Tag: Ariel Millahuel

Detection Content: Ransom X Behavior

Another ransomware family appeared this spring and is actively used in targeted attacks against enterprises and government agencies. In mid-May, cybercriminals attacked the network of the Texas Department of Transportation, but unauthorized access was discovered, and as a result, only part of the systems was encrypted. In this attack was used new ransomware – Ransom […]

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Detection Content: PsiXBot Malware Behavior

As Google and Mozilla bring the widespread use of DNS over HTTPS protocol, more malware authors also adopt this perfect opportunity to hide malicious traffic. The recently discovered versions of PsiXBot abuse Google’s DoH service to retrieve the IPs for the command-and-control infrastructure. The malware appeared in 2017 as a simple infostealer that is capable […]

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Rule Digest: RATs, Infostealers, and Emotet Malware

Today is Saturday, which means it’s time for our next Rule Digest, in which we will tell you about interesting content for malware detection released this week. And yes, we again pay particular attention to the rules that participants in the Threat Bounty Program have published. We start with the rule published by Ariel Millahuel, […]

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Rule Digest: APT Groups, Malware Campaigns and Windows Telemetry

This week our Rule Digest covers more content than usual. It compiles rules for detecting recent attacks of state-sponsored actors, malware campaigns conducted by cybercriminals, and abusing Windows telemetry.   Mustang Panda is the China-based threat group that has demonstrated an ability to rapidly assimilate new tools and tactics into its operations. This APT group […]

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Rule of the Week: Bunitu Trojan

Today in the Rule of the Week section we want to highlight a new threat hunting rule from Ariel Millahuel which helps to detect samples of Bunitu Proxy Trojan: https://tdm.socprime.com/tdm/info/3evdCZVz3mCX/_WrlonIBPeJ4_8xctGPi/?p=1 Bunitu Trojan is used for turning infected systems into a proxy for remote clients. Its malicious actions can slow down the network traffic, and adversaries […]

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Threat Hunting Content: Higaisa APT

Higaisa APT has been known since November 2019, when Tencent researchers first documented its activities. The group was discovered recently, but attackers have been operating for several years and use common tools to complicate the attribution. They mainly use mobile malware and the Gh0st and PlugX trojans. Researchers believe that Higaisa APT is a South […]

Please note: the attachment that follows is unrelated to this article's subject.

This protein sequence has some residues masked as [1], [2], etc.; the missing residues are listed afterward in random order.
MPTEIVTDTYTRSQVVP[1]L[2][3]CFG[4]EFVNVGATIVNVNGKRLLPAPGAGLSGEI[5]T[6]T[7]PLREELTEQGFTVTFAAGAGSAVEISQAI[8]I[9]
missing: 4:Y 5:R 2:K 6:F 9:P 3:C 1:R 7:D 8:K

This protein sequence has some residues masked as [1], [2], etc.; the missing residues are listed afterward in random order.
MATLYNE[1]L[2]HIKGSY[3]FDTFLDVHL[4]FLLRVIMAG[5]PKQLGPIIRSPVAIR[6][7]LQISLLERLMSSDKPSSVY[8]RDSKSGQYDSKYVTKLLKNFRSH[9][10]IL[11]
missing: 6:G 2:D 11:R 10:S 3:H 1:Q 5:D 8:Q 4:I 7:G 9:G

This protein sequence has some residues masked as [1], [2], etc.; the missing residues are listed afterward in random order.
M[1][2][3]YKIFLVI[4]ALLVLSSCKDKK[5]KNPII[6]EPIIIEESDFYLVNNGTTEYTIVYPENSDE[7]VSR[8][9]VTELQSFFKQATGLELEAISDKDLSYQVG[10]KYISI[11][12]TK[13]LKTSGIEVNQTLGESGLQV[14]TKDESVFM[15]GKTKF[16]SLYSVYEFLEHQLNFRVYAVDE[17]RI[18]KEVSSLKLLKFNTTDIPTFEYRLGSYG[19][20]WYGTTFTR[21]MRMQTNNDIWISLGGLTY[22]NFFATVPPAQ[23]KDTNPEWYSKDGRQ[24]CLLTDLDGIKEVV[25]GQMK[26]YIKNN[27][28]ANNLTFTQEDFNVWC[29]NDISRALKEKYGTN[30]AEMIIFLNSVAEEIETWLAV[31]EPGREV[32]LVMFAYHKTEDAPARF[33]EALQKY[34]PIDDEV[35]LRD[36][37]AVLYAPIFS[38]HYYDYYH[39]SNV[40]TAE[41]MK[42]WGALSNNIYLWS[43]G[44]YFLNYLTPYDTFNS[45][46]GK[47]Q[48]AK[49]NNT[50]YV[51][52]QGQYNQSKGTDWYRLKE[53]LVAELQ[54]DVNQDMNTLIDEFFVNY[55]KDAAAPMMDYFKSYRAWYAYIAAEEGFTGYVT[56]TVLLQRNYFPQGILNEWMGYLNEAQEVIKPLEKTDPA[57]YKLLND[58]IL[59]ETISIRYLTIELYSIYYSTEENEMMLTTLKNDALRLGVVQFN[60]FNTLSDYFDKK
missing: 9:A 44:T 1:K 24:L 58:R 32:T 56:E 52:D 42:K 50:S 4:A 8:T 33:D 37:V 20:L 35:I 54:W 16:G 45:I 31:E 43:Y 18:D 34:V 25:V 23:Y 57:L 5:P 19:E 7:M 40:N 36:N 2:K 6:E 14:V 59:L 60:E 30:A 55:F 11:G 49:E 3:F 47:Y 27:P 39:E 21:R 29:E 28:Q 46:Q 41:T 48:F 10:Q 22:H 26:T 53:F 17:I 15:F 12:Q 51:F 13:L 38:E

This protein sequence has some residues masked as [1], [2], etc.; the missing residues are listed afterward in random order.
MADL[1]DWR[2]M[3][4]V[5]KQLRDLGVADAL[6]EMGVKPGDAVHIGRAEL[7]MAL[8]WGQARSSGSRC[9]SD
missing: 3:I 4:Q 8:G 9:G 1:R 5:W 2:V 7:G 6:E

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Detection Content: Tycoon Ransomware

Despite the fact that new ransomware families appear quite often, most of them are focused exclusively on Windows systems. Way more interesting is Tycoon, a multi-platform Java ransomware that can encrypt files on both Windows and Linux systems. This family has been observed in-the-wild since at least December 2019. Its authors compiled it into a […]

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Rule Digest: Emotet, Ransomware, and Trojans

Hello everyone, we are back with five fresh rules submitted this week by participants of the Threat Bounty Program. You can check our previous digests here, and if you have any questions, then welcome to the chat. Pykspa worm-like malware can install itself to maintain persistence, listen to incoming port for additional commands, and drop […]

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Detection Content: Scarab Ransomware

Scarab ransomware was spotted for the first time in June 2017 and had been reappearing with new versions since then. This ransomware is one of the many HiddenTear variants, an open source ransomware Trojan released in 2015.  The recently discovered versions of ransomware use an improved RSA encryption method and add various extensions to infected […]

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Threat Hunting Content: PipeMon malware detection

PipeMon is a modular backdoor that is signed with a certificate belonging to a video game company, which was compromised by Winnti group in 2018. Researchers at ESET discovered this backdoor used in attacks on companies in South Korea and Taiwan that develop popular Massively Multiplayer Online games. They named the backdoor PipeMon because the […]

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